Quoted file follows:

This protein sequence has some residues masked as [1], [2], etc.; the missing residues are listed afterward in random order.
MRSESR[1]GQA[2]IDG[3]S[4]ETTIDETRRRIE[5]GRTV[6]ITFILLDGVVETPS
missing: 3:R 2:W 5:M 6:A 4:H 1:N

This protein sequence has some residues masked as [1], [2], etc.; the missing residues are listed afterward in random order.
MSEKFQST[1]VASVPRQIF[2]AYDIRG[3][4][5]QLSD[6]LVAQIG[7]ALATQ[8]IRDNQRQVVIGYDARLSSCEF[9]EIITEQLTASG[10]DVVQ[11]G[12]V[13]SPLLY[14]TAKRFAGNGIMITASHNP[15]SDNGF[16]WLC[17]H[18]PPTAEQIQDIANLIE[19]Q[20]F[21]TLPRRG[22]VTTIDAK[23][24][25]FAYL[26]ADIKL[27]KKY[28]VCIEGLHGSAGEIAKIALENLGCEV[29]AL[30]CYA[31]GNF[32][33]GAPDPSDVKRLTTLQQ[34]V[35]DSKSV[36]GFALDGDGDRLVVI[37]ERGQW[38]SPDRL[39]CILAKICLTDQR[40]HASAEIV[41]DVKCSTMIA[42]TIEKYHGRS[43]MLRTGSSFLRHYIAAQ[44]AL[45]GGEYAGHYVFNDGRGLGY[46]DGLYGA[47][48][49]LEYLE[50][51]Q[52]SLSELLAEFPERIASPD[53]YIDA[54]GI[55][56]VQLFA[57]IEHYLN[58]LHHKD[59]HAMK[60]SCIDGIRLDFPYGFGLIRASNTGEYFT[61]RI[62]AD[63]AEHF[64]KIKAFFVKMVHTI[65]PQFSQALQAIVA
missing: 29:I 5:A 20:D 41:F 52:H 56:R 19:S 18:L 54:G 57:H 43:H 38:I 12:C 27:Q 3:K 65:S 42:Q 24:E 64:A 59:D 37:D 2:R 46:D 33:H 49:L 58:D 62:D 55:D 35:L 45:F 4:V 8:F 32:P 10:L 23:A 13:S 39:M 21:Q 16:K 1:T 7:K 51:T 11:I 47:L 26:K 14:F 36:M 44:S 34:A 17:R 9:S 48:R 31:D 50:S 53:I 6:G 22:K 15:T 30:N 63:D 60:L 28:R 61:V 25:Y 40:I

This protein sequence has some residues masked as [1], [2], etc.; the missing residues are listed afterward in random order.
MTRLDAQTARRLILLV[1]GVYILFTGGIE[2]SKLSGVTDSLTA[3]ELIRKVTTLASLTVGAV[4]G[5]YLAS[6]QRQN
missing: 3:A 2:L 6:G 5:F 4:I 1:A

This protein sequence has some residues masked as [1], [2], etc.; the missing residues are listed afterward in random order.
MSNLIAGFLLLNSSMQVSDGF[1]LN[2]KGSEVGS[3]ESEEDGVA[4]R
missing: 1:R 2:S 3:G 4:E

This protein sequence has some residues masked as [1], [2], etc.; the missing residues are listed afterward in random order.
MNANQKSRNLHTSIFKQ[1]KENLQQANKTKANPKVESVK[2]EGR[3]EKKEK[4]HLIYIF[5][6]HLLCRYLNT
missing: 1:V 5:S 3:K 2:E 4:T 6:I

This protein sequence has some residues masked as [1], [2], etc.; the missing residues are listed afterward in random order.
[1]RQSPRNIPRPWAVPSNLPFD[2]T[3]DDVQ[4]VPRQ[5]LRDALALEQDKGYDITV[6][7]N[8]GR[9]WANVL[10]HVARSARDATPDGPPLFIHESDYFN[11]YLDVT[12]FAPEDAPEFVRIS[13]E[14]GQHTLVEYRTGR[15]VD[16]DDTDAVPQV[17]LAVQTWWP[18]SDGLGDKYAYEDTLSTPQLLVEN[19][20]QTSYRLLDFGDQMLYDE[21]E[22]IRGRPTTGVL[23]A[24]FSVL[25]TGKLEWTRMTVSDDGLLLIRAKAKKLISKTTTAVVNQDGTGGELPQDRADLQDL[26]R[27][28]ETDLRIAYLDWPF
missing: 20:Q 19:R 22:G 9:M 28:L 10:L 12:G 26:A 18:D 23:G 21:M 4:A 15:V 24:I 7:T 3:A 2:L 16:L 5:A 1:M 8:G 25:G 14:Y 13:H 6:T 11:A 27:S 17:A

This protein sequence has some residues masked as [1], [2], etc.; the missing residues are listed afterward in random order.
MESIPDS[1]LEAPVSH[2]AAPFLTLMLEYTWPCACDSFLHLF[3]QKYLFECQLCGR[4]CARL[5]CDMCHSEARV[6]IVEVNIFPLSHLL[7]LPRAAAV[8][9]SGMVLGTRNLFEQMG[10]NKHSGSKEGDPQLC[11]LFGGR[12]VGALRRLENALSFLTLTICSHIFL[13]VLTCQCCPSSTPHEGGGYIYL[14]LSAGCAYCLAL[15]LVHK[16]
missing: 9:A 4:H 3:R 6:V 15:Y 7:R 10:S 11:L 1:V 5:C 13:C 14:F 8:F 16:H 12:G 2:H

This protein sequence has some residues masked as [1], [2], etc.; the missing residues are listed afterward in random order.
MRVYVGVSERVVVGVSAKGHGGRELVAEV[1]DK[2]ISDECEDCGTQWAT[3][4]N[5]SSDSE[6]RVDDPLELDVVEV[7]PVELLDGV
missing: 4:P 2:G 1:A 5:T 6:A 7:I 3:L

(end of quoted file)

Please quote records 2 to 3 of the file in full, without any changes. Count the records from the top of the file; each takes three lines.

This protein sequence has some residues masked as [1], [2], etc.; the missing residues are listed afterward in random order.
MSEKFQST[1]VASVPRQIF[2]AYDIRG[3][4][5]QLSD[6]LVAQIG[7]ALATQ[8]IRDNQRQVVIGYDARLSSCEF[9]EIITEQLTASG[10]DVVQ[11]G[12]V[13]SPLLY[14]TAKRFAGNGIMITASHNP[15]SDNGF[16]WLC[17]H[18]PPTAEQIQDIANLIE[19]Q[20]F[21]TLPRRG[22]VTTIDAK[23][24][25]FAYL[26]ADIKL[27]KKY[28]VCIEGLHGSAGEIAKIALENLGCEV[29]AL[30]CYA[31]GNF[32][33]GAPDPSDVKRLTTLQQ[34]V[35]DSKSV[36]GFALDGDGDRLVVI[37]ERGQW[38]SPDRL[39]CILAKICLTDQR[40]HASAEIV[41]DVKCSTMIA[42]TIEKYHGRS[43]MLRTGSSFLRHYIAAQ[44]AL[45]GGEYAGHYVFNDGRGLGY[46]DGLYGA[47][48][49]LEYLE[50][51]Q[52]SLSELLAEFPERIASPD[53]YIDA[54]GI[55][56]VQLFA[57]IEHYLN[58]LHHKD[59]HAMK[60]SCIDGIRLDFPYGFGLIRASNTGEYFT[61]RI[62]AD[63]AEHF[64]KIKAFFVKMVHTI[65]PQFSQALQAIVA
missing: 29:I 5:A 20:D 41:F 52:H 56:R 19:S 18:L 54:G 57:H 43:H 38:I 12:C 27:Q 3:K 65:S 42:Q 24:E 64:A 59:D 37:D 2:R 46:D 33:H 49:L 58:D 62:D 55:D 35:L 45:F 4:V 8:F 32:P 10:L 23:A 13:S 39:M 21:Q 16:K 1:T 7:K 51:T 11:I 47:L 26:K 14:F 36:M 44:S 34:A 17:R 9:S 48:R 31:D 50:S 53:I 6:G 22:K 15:T 30:N 63:D 60:L 28:R 61:V 25:Y 40:I

This protein sequence has some residues masked as [1], [2], etc.; the missing residues are listed afterward in random order.
MTRLDAQTARRLILLV[1]GVYILFTGGIE[2]SKLSGVTDSLTA[3]ELIRKVTTLASLTVGAV[4]G[5]YLAS[6]QRQN
missing: 3:A 2:L 6:G 5:F 4:I 1:A